Bladder cancer (BC) causes 165 000 deaths per year worldwide. As current treatment options are limited, there is a need to gain a better understanding of disease biology to design novel therapeutic strategies. To achieve this, biomarkers are required that can be associated with disease stage and implemented to monitor the outcome of therapy. The EU-funded BCMOLMED (Molecular medicine for bladder cancer) project has used omics technologies to identify biomarkers for bladder cancer. A combination of urinary biomarkers with cytological examination revealed more than 100 urinary peptides differentially excreted between patients with recurrent BC and patients without a sign of recurrence for at least a year. These significant results were published in Nature Reviews Urology. Investigations into the role of proteins revealed that levels of NRC-interacting factor 1 (NIF-1) and histone 2B (H2B) in the urine from patients with benign urological diseases significantly differed from that of patients with bladder cancer. NIF-1 showed decreased tissue expression levels as BC cancer progresses from non-muscle invasive BC to muscle invasive BC, while H2B presented the opposite trend. Results appeared in the Journal of Proteome Research. Down-regulation of profilin-1 decreased cell adhesion as well as tumour growth. Additionally, silencing of this protein resulted in the decreased expression of other proteins associated with the non-canonical Wnt/Ca2+ signalling pathway, important in the development of many cancers. Knockdown of another two proteins in the cell lineT24M resulted in the inhibition of cell migration and proliferation. Additionally, significant decrease in tumour growth was noted upon silencing one of the molecules. A manuscript is in preparation. In total, the BCMOLMED BCCluster knowledge base integrates data from 112 published manuscripts, and almost 1 600 statistically significant features associated with BC invasion. Additionally, 435 protein-protein interactions and 92 molecular pathways significant in BC invasion were deposited in this database. Early stage researchers under the BCMOLMED umbrella received extensive training, enhancing their competitiveness in the field. The long-term goal is to ensure the expertise of the next generation of researchers in biomarker and drug target discovery.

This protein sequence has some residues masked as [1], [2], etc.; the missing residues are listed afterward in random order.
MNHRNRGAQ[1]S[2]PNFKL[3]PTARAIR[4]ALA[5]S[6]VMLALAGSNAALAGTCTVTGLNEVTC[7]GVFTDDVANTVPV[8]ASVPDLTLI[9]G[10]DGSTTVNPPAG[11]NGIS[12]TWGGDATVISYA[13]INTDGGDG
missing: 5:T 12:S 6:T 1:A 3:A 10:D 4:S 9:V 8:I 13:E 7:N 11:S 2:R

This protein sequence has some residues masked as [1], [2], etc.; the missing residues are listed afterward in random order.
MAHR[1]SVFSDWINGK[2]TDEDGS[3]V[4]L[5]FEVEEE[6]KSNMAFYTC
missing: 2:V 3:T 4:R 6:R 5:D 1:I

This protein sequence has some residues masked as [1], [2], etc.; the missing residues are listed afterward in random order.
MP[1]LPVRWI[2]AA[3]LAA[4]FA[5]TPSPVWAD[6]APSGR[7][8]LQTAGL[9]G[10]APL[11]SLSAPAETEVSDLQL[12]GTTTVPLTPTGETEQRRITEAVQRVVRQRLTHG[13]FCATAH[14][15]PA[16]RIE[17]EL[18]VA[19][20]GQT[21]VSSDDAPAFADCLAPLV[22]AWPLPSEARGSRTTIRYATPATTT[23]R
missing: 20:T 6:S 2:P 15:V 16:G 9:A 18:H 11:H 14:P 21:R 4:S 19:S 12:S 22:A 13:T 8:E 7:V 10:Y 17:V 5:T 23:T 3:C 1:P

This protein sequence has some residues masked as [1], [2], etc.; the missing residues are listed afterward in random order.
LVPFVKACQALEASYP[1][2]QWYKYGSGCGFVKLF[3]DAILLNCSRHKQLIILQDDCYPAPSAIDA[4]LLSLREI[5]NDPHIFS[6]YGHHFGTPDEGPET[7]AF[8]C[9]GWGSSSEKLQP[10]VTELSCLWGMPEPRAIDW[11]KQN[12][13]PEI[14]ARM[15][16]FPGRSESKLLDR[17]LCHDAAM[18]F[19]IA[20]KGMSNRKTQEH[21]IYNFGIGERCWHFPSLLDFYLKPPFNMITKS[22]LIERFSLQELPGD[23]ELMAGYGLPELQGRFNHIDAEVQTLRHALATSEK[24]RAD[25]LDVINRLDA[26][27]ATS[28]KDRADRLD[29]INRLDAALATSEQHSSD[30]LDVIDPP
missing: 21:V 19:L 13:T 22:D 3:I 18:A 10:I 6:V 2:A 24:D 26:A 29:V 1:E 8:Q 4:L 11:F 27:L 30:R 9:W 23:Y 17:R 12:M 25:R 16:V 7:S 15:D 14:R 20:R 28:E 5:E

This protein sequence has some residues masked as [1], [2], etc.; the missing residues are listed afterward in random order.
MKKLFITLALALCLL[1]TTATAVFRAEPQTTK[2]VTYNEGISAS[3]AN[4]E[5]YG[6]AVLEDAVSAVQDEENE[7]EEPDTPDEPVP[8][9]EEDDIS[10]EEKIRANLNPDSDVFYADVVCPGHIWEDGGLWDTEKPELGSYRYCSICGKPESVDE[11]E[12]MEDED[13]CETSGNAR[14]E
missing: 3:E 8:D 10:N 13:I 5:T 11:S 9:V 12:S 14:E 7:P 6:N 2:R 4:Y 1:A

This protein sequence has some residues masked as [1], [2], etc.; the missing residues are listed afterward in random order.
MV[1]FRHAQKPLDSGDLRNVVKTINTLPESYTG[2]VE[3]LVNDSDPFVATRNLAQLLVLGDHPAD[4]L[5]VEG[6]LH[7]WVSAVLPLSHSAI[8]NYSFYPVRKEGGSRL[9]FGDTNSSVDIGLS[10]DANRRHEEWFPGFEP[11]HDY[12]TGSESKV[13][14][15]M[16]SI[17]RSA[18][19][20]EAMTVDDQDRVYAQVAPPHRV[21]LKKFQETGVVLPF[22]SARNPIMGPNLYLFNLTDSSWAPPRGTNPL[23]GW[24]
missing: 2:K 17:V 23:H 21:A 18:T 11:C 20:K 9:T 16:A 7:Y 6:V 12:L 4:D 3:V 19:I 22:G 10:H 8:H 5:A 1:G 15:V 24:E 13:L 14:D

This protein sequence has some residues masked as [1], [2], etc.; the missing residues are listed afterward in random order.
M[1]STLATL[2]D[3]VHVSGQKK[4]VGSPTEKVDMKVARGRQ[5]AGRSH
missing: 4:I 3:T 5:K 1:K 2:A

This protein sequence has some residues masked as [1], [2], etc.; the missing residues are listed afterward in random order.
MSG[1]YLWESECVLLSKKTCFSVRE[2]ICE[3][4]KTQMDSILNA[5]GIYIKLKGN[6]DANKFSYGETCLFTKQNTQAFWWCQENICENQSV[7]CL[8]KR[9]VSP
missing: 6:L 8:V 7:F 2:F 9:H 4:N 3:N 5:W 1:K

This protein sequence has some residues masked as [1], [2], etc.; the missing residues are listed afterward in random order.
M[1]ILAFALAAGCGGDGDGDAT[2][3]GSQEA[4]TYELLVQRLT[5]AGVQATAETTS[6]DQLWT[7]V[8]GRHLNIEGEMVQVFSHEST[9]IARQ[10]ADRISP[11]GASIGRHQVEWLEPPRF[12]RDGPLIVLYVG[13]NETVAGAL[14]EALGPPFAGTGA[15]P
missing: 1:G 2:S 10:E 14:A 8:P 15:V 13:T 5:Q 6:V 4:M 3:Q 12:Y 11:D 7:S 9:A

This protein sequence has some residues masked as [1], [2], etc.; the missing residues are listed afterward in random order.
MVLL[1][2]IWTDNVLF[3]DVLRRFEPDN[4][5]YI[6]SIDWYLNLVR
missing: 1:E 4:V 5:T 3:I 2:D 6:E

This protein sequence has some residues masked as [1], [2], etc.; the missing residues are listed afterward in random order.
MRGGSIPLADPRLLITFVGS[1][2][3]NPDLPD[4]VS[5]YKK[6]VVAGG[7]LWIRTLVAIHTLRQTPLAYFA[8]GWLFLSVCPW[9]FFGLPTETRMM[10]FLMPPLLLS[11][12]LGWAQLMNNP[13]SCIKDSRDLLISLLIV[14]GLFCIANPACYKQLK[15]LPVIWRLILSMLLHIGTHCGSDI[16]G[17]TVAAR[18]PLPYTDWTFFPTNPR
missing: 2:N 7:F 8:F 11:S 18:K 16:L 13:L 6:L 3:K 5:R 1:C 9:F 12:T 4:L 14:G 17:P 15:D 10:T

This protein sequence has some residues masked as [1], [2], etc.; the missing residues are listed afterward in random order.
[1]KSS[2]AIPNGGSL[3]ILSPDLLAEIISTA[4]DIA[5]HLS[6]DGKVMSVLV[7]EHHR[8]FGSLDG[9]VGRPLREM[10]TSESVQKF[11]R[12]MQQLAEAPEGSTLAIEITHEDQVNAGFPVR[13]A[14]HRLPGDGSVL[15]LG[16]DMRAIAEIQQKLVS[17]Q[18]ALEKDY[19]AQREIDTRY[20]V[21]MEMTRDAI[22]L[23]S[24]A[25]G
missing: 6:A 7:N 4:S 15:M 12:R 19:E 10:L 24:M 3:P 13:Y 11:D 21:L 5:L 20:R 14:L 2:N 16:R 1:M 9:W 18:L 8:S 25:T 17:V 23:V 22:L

Biomarker, bladder cancer, BCMOLMED, NIF-1, H2B, profilin